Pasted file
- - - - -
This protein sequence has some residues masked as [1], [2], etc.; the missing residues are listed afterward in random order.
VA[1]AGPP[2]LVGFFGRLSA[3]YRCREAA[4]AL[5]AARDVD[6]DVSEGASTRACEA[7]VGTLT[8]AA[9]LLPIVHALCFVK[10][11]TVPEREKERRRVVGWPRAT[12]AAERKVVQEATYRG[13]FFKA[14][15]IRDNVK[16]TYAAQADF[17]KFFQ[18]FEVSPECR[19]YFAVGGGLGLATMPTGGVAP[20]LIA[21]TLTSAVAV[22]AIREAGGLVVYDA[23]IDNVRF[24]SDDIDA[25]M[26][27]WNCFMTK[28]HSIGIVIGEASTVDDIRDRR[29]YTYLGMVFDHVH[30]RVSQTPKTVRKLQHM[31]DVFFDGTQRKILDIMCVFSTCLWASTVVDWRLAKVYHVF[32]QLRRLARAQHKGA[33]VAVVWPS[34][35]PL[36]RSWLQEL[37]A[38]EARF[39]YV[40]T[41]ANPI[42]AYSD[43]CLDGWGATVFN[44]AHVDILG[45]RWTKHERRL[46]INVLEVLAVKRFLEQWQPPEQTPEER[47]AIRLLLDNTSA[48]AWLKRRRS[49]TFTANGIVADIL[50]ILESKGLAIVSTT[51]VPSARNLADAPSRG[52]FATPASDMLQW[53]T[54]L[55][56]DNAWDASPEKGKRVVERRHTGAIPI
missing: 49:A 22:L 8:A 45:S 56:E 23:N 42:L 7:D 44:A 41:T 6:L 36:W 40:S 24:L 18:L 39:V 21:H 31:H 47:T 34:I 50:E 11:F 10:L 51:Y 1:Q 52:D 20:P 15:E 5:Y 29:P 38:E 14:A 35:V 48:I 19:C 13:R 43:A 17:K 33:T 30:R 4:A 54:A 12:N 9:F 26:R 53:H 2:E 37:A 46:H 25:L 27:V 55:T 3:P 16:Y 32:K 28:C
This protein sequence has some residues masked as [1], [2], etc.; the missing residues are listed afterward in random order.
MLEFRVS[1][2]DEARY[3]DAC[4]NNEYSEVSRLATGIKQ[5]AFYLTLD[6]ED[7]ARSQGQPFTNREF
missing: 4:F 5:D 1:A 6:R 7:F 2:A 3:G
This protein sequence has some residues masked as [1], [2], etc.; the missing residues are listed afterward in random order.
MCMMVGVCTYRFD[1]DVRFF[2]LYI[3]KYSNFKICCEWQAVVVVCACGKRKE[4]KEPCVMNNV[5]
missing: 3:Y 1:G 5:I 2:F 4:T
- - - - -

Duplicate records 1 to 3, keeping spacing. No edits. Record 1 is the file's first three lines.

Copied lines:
This protein sequence has some residues masked as [1], [2], etc.; the missing residues are listed afterward in random order.
VA[1]AGPP[2]LVGFFGRLSA[3]YRCREAA[4]AL[5]AARDVD[6]DVSEGASTRACEA[7]VGTLT[8]AA[9]LLPIVHALCFVK[10][11]TVPEREKERRRVVGWPRAT[12]AAERKVVQEATYRG[13]FFKA[14][15]IRDNVK[16]TYAAQADF[17]KFFQ[18]FEVSPECR[19]YFAVGGGLGLATMPTGGVAP[20]LIA[21]TLTSAVAV[22]AIREAGGLVVYDA[23]IDNVRF[24]SDDIDA[25]M[26][27]WNCFMTK[28]HSIGIVIGEASTVDDIRDRR[29]YTYLGMVFDHVH[30]RVSQTPKTVRKLQHM[31]DVFFDGTQRKILDIMCVFSTCLWASTVVDWRLAKVYHVF[32]QLRRLARAQHKGA[33]VAVVWPS[34][35]PL[36]RSWLQEL[37]A[38]EARF[39]YV[40]T[41]ANPI[42]AYSD[43]CLDGWGATVFN[44]AHVDILG[45]RWTKHERRL[46]INVLEVLAVKRFLEQWQPPEQTPEER[47]AIRLLLDNTSA[48]AWLKRRRS[49]TFTANGIVADIL[50]ILESKGLAIVSTT[51]VPSARNLADAPSRG[52]FATPASDMLQW[53]T[54]L[55][56]DNAWDASPEKGKRVVERRHTGAIPI
missing: 49:A 22:L 8:A 45:S 56:E 23:N 42:L 7:D 44:A 41:T 6:L 36:W 40:S 24:L 18:L 39:V 21:H 31:H 47:T 34:I 50:E 11:F 10:L 51:Y 1:Q 52:D 20:P 15:E 5:Y 29:P 38:E 14:A 35:V 48:I 19:C 13:R 43:A 17:K 33:T 30:R 4:A 54:A 12:N 9:F 26:R 53:H 2:E 37:A 46:H 25:L 27:V 55:T 3:P 16:Y 32:K 28:C
This protein sequence has some residues masked as [1], [2], etc.; the missing residues are listed afterward in random order.
MLEFRVS[1][2]DEARY[3]DAC[4]NNEYSEVSRLATGIKQ[5]AFYLTLD[6]ED[7]ARSQGQPFTNREF
missing: 4:F 5:D 1:A 6:R 7:F 2:A 3:G
This protein sequence has some residues masked as [1], [2], etc.; the missing residues are listed afterward in random order.
MCMMVGVCTYRFD[1]DVRFF[2]LYI[3]KYSNFKICCEWQAVVVVCACGKRKE[4]KEPCVMNNV[5]
missing: 3:Y 1:G 5:I 2:F 4:T